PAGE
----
“Sod the wine, I want to suck on the writing. This man White is an instinctive writer, bloody rare to find one who actually pulls it off, as in still gets a meaning across with concision. Sharp arbitrage of speed and risk, closest thing I can think of to Cicero’s ‘motus continuum animi.’

Probably takes a drink or two to connect like that: he literally paints his senses on the page.”

DBC Pierre (Vernon God Little, Ludmila’s Broken English, Lights Out In Wonderland ... Winner: Booker prize; Whitbread prize; Bollinger Wodehouse Everyman prize; James Joyce Award from the Literary & Historical Society of University College Dublin)





06 January 2009



Dry Midwife Gives Kiwis Proho Urge

Fully Burgundied Jap Snots Wife

Scots Give Sparkle To Communion


“This is the most alcohol-driven country I’ve ever encountered” recovering alcoholic Susan Parker - sober for just 27 years – told the New Zealand Herald yesterday. A midwife who’d lived previously Britain, Ireland, Denmark and the USA, Susan said Christchurch’s drinking is "even worse than Ireland".

Just why the paper asked her was not reported. I mean, if you’re looking for a comment, there’s no shortage of drunks in Christchurch.

It’s as bad as Aberdeen of a Saturday night, when the North Sea oilers all come through town on their way back from a week in Barcelona or somewhere, and they dump all their powder in that grey old burgh before they catch the big choppers back to their rigs.

The kids get it into them however they can, dilute it wiv powerful spurruts and maraud in raggedy kilts and Doc Martens. Their parents all work as security guards, lined up outside the restaurants and bars in tuxedos to keep their kids out. And the coppers patrol in nervous teams of twelve, reluctantly interfering now and then to save both lots from killing each other.

Plenty of work for plastic surgeons in Aberdeen.

I was in Christchurch one horrid night after the Christchurch Cup, and if it wasn’t red-nosed hacking-jacketed plaid-tied farmers vomiting very fresh suds at me – no diced carrot – their awful over-dressed wives would bash me with their handbags, just for attempting to get out of their way. I stayed in the best hotel in town, and by 10PM the concierge was cowering terrified inside the door, refusing to open it to anybody. I had to phone him to convince him I was a guest, alone and relatively harmless.

That probably answers my question: the NZ Herald reporter obviously asked the only sober person he could find in Christchurch on Monday morning.

The Kiwis are having one of their little waves of awkward guilt about their boozing.

Where most of Europe has what has been called a "wet" drinking culture based on wine with meals, the Herald reported, New Zealand and other Anglo-Saxon countries are said to have "dry" cultures - where drinking is discouraged but most alcohol is consumed in periodic binges where drinkers actually aim to get drunk.

“Alcohol is literally in our blood” the paper confessed. “Our colonial forebears brought a culture of heavy periodic drinking with them from Britain, which even today consumes about 6 per cent more alcohol per capita than we do.”

So there’s some margin there. You can hear the reporter sigh with relief.

“Broadly speaking” he said, “our consumption seems to have levelled out at around nine litres of alcohol a head, compared with a world average which is now around five litres.”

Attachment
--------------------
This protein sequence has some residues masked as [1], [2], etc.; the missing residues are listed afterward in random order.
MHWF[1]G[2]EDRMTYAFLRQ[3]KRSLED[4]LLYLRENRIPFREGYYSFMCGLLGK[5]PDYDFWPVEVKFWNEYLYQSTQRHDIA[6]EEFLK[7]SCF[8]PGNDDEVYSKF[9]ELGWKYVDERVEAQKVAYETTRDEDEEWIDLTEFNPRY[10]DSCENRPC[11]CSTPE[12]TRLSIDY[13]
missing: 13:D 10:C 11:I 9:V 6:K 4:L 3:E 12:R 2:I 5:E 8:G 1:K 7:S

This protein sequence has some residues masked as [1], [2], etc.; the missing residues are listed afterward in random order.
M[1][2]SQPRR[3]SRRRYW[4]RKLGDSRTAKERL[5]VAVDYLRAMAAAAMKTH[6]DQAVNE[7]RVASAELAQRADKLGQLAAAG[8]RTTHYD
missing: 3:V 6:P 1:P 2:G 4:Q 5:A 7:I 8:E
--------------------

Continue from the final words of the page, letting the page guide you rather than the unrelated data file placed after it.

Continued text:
Gerard Vaughan of the Alcohol Advisory Council told the Herald “it’s is not our total level of drinking, but the way we binge-drink to get drunk. As the AAC's hard-hitting TV ads put it, ‘It's not the drinking. It's how we're drinking’. With five standard drinks you are six times as likely to be injured, and with seven standard drinks you are 10 times as likely to be injured compared with not drinking at all”.

Somebody should have told this to the wife of Japanese businessman Yoichi Shimamoto, who this week sued United Airlines for serving him fine Burgundy at twenty minute intervals between Tokyo and California.

This generosity, he claims, was so good he beat up his wife as they walked through customs at San Francisco. Shimamoto was charged and sentenced to 18 months probation following the incident. He wants the airline to fork up US$100,000 for his bail and defence costs.

Jean Medina, of United Airlines, said: "We believe a lawsuit which suggests we are somehow responsible for the consequences of a passenger's physical assault on his own wife is without any merit whatsoever."

The gentlemen farmers of Christchurch will enjoy that news.

As this parable began in Christchurch, it’s appropriate we should finish in South Leith Parish Church in Edinburgh.

Rev Ian Gilmour, God’s man there, will pour champagne at communion to celebrate the kirk’s 400th anniversary.

"We are going to use it to emphasise the party aspect of being together", the preacher said.

To show their support for his unitarian vision, congregations from other Edinburgh churches intend joining in.

An estimated 20,000 people – people married or baptised in the church, or immediate relatives of those buried without - are eligible for the most formal celebration. The most celebrated of these seems to be young Alistair Stewart, son of Rod, who was christened there in June 2006.

Rev Gilmour said: "I'm not sure what we would do if all 20,000 turned up to be honest.

"Rod Stewart certainly will be contacted though. It would be good if he could come.

"The congregation of South Leith Parish Church is very hard working," said Rev Gilmour. "Some organisations last for little longer than a year, but we've gone on for 400. There are a lot of reasons to celebrate."

Tell that to the good Christians of Christchurch.

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